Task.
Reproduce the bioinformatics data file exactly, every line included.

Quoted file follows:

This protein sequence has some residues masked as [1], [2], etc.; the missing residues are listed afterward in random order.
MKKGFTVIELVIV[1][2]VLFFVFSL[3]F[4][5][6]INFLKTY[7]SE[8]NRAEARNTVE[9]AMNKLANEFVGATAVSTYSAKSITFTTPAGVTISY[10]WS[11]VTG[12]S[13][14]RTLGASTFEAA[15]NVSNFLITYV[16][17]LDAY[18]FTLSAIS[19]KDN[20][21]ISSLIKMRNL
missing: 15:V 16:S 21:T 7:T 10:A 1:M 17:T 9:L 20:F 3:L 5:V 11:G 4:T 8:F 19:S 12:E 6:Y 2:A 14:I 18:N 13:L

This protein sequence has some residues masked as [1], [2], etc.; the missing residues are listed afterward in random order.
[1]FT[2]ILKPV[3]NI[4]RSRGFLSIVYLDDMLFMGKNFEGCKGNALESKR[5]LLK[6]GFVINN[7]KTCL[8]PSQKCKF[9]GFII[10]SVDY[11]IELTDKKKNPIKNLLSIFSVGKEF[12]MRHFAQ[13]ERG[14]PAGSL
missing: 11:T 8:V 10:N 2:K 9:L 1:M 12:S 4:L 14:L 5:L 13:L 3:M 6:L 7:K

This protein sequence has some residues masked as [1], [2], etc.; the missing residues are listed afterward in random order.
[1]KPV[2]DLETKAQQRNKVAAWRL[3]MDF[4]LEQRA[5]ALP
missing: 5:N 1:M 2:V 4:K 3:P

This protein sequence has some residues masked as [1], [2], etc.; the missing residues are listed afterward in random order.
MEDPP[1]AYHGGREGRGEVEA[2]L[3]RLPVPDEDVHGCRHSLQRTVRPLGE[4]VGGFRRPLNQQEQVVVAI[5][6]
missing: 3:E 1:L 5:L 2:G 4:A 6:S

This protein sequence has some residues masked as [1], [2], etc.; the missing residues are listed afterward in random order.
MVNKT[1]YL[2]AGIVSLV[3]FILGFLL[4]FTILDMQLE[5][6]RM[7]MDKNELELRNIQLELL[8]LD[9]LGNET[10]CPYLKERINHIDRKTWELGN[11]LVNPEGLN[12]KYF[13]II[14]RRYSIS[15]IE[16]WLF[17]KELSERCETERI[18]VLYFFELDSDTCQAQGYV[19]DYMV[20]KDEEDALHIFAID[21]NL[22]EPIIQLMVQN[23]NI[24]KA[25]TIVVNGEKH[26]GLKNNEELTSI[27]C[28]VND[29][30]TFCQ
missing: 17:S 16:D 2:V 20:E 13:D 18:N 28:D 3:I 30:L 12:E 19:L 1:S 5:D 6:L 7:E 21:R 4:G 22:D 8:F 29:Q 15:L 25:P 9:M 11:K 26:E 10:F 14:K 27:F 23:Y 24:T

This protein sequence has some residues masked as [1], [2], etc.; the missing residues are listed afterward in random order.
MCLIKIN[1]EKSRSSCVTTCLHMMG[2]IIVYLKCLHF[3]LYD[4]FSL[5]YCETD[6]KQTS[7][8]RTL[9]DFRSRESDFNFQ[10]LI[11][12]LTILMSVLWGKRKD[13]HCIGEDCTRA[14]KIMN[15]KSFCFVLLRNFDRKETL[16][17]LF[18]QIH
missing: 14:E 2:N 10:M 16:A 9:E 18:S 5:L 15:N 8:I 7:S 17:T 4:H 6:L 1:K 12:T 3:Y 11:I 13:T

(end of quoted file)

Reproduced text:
This protein sequence has some residues masked as [1], [2], etc.; the missing residues are listed afterward in random order.
MKKGFTVIELVIV[1][2]VLFFVFSL[3]F[4][5][6]INFLKTY[7]SE[8]NRAEARNTVE[9]AMNKLANEFVGATAVSTYSAKSITFTTPAGVTISY[10]WS[11]VTG[12]S[13][14]RTLGASTFEAA[15]NVSNFLITYV[16][17]LDAY[18]FTLSAIS[19]KDN[20][21]ISSLIKMRNL
missing: 15:V 16:S 21:T 7:T 10:A 1:M 17:T 9:L 20:F 3:L 5:V 11:G 4:T 8:F 19:S 12:E 6:Y 2:A 14:I 18:N 13:L

This protein sequence has some residues masked as [1], [2], etc.; the missing residues are listed afterward in random order.
[1]FT[2]ILKPV[3]NI[4]RSRGFLSIVYLDDMLFMGKNFEGCKGNALESKR[5]LLK[6]GFVINN[7]KTCL[8]PSQKCKF[9]GFII[10]SVDY[11]IELTDKKKNPIKNLLSIFSVGKEF[12]MRHFAQ[13]ERG[14]PAGSL
missing: 11:T 8:V 10:N 2:K 9:L 1:M 12:S 4:L 14:L 5:L 13:L 3:M 6:L 7:K

This protein sequence has some residues masked as [1], [2], etc.; the missing residues are listed afterward in random order.
[1]KPV[2]DLETKAQQRNKVAAWRL[3]MDF[4]LEQRA[5]ALP
missing: 5:N 1:M 2:V 4:K 3:P

This protein sequence has some residues masked as [1], [2], etc.; the missing residues are listed afterward in random order.
MEDPP[1]AYHGGREGRGEVEA[2]L[3]RLPVPDEDVHGCRHSLQRTVRPLGE[4]VGGFRRPLNQQEQVVVAI[5][6]
missing: 3:E 1:L 5:L 2:G 4:A 6:S

This protein sequence has some residues masked as [1], [2], etc.; the missing residues are listed afterward in random order.
MVNKT[1]YL[2]AGIVSLV[3]FILGFLL[4]FTILDMQLE[5][6]RM[7]MDKNELELRNIQLELL[8]LD[9]LGNET[10]CPYLKERINHIDRKTWELGN[11]LVNPEGLN[12]KYF[13]II[14]RRYSIS[15]IE[16]WLF[17]KELSERCETERI[18]VLYFFELDSDTCQAQGYV[19]DYMV[20]KDEEDALHIFAID[21]NL[22]EPIIQLMVQN[23]NI[24]KA[25]TIVVNGEKH[26]GLKNNEELTSI[27]C[28]VND[29][30]TFCQ
missing: 17:S 16:D 2:V 20:E 13:D 18:N 28:D 3:I 30:L 12:E 19:L 1:S 5:D 6:L 7:E 21:R 4:G 22:D 8:F 29:Q 15:L 25:P 9:M 11:K 26:E 10:F 14:K 27:F 23:Y 24:T

This protein sequence has some residues masked as [1], [2], etc.; the missing residues are listed afterward in random order.
MCLIKIN[1]EKSRSSCVTTCLHMMG[2]IIVYLKCLHF[3]LYD[4]FSL[5]YCETD[6]KQTS[7][8]RTL[9]DFRSRESDFNFQ[10]LI[11][12]LTILMSVLWGKRKD[13]HCIGEDCTRA[14]KIMN[15]KSFCFVLLRNFDRKETL[16][17]LF[18]QIH
missing: 14:E 2:N 10:M 16:A 9:E 18:S 5:L 15:N 8:I 7:S 17:T 4:H 6:L 1:K 12:T 3:Y 11:I 13:T